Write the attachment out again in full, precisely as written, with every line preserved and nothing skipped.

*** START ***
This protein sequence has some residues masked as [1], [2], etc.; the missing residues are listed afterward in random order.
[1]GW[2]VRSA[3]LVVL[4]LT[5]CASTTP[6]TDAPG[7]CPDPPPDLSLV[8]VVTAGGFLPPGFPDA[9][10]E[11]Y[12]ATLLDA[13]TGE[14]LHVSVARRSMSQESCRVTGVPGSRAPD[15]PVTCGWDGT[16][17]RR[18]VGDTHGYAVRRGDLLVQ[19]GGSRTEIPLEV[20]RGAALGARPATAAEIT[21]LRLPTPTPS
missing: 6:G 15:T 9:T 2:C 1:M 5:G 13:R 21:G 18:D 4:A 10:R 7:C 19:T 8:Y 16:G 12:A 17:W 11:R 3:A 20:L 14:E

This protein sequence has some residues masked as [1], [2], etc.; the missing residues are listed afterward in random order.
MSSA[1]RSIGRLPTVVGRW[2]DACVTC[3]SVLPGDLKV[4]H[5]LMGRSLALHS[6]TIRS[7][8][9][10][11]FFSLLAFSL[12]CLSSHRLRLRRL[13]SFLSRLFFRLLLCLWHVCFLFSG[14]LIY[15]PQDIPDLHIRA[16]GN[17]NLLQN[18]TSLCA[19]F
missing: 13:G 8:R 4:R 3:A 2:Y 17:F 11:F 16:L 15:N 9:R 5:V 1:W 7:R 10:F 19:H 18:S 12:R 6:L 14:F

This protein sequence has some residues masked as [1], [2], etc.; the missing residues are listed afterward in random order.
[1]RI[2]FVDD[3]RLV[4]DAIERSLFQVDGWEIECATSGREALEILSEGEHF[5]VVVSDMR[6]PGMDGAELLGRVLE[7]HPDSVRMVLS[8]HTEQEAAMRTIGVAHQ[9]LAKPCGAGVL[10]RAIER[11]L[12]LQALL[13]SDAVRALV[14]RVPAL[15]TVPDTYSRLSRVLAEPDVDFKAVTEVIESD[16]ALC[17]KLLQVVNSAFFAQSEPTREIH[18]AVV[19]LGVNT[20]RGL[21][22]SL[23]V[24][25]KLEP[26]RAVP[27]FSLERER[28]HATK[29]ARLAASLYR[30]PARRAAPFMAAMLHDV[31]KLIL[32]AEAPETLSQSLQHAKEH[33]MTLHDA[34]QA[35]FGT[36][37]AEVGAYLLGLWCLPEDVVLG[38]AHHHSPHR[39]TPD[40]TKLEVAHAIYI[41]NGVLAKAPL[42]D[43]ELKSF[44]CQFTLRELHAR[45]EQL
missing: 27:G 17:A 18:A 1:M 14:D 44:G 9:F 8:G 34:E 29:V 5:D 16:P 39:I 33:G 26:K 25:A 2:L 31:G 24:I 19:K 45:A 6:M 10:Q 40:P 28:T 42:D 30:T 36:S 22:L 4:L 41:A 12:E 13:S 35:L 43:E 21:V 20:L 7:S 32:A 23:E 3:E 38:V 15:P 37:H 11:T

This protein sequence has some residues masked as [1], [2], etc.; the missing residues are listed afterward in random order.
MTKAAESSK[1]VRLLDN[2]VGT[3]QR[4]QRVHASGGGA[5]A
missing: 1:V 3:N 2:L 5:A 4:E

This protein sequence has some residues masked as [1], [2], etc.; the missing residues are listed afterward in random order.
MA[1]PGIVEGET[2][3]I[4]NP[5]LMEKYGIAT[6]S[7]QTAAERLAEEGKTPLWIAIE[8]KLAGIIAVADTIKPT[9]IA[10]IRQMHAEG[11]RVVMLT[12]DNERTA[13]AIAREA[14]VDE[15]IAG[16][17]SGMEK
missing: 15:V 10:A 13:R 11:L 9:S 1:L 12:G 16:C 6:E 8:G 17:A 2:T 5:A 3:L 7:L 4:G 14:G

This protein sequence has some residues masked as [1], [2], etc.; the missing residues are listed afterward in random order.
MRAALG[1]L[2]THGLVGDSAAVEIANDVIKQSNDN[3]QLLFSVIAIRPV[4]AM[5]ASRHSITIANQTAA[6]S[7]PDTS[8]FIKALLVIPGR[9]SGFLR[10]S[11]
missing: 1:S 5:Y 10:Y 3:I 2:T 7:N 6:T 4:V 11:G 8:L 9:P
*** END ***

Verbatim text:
This protein sequence has some residues masked as [1], [2], etc.; the missing residues are listed afterward in random order.
[1]GW[2]VRSA[3]LVVL[4]LT[5]CASTTP[6]TDAPG[7]CPDPPPDLSLV[8]VVTAGGFLPPGFPDA[9][10]E[11]Y[12]ATLLDA[13]TGE[14]LHVSVARRSMSQESCRVTGVPGSRAPD[15]PVTCGWDGT[16][17]RR[18]VGDTHGYAVRRGDLLVQ[19]GGSRTEIPLEV[20]RGAALGARPATAAEIT[21]LRLPTPTPS
missing: 6:G 15:T 9:T 2:C 1:M 5:G 13:R 21:G 18:D 4:A 10:R 7:C 19:T 8:Y 16:G 12:A 17:W 11:R 3:A 20:L 14:E

This protein sequence has some residues masked as [1], [2], etc.; the missing residues are listed afterward in random order.
MSSA[1]RSIGRLPTVVGRW[2]DACVTC[3]SVLPGDLKV[4]H[5]LMGRSLALHS[6]TIRS[7][8][9][10][11]FFSLLAFSL[12]CLSSHRLRLRRL[13]SFLSRLFFRLLLCLWHVCFLFSG[14]LIY[15]PQDIPDLHIRA[16]GN[17]NLLQN[18]TSLCA[19]F
missing: 13:G 8:R 4:R 3:A 2:Y 17:F 11:F 16:L 15:N 9:R 5:V 1:W 7:R 10:F 19:H 18:S 12:R 6:L 14:F

This protein sequence has some residues masked as [1], [2], etc.; the missing residues are listed afterward in random order.
[1]RI[2]FVDD[3]RLV[4]DAIERSLFQVDGWEIECATSGREALEILSEGEHF[5]VVVSDMR[6]PGMDGAELLGRVLE[7]HPDSVRMVLS[8]HTEQEAAMRTIGVAHQ[9]LAKPCGAGVL[10]RAIER[11]L[12]LQALL[13]SDAVRALV[14]RVPAL[15]TVPDTYSRLSRVLAEPDVDFKAVTEVIESD[16]ALC[17]KLLQVVNSAFFAQSEPTREIH[18]AVV[19]LGVNT[20]RGL[21][22]SL[23]V[24][25]KLEP[26]RAVP[27]FSLERER[28]HATK[29]ARLAASLYR[30]PARRAAPFMAAMLHDV[31]KLIL[32]AEAPETLSQSLQHAKEH[33]MTLHDA[34]QA[35]FGT[36][37]AEVGAYLLGLWCLPEDVVLG[38]AHHHSPHR[39]TPD[40]TKLEVAHAIYI[41]NGVLAKAPL[42]D[43]ELKSF[44]CQFTLRELHAR[45]EQL
missing: 27:G 17:A 18:A 1:M 14:D 44:G 9:F 8:G 34:E 29:V 5:D 16:P 39:I 33:G 26:K 25:A 2:L 31:G 24:I 19:K 45:A 6:M 10:Q 40:P 28:T 42:D 30:T 36:S 22:L 4:L 41:A 12:E 13:S 35:L 43:E 21:V 20:L 7:S 32:A 23:E 3:E 38:V 15:P 37:H 11:T

This protein sequence has some residues masked as [1], [2], etc.; the missing residues are listed afterward in random order.
MTKAAESSK[1]VRLLDN[2]VGT[3]QR[4]QRVHASGGGA[5]A
missing: 1:V 3:N 2:L 5:A 4:E

This protein sequence has some residues masked as [1], [2], etc.; the missing residues are listed afterward in random order.
MA[1]PGIVEGET[2][3]I[4]NP[5]LMEKYGIAT[6]S[7]QTAAERLAEEGKTPLWIAIE[8]KLAGIIAVADTIKPT[9]IA[10]IRQMHAEG[11]RVVMLT[12]DNERTA[13]AIAREA[14]VDE[15]IAG[16][17]SGMEK
missing: 15:V 10:A 13:R 11:L 9:S 1:L 12:G 16:C 6:E 8:G 17:A 2:T 5:A 3:L 7:L 4:G 14:G

This protein sequence has some residues masked as [1], [2], etc.; the missing residues are listed afterward in random order.
MRAALG[1]L[2]THGLVGDSAAVEIANDVIKQSNDN[3]QLLFSVIAIRPV[4]AM[5]ASRHSITIANQTAA[6]S[7]PDTS[8]FIKALLVIPGR[9]SGFLR[10]S[11]
missing: 1:S 5:Y 10:Y 3:I 2:T 7:N 6:T 4:V 11:G 8:L 9:P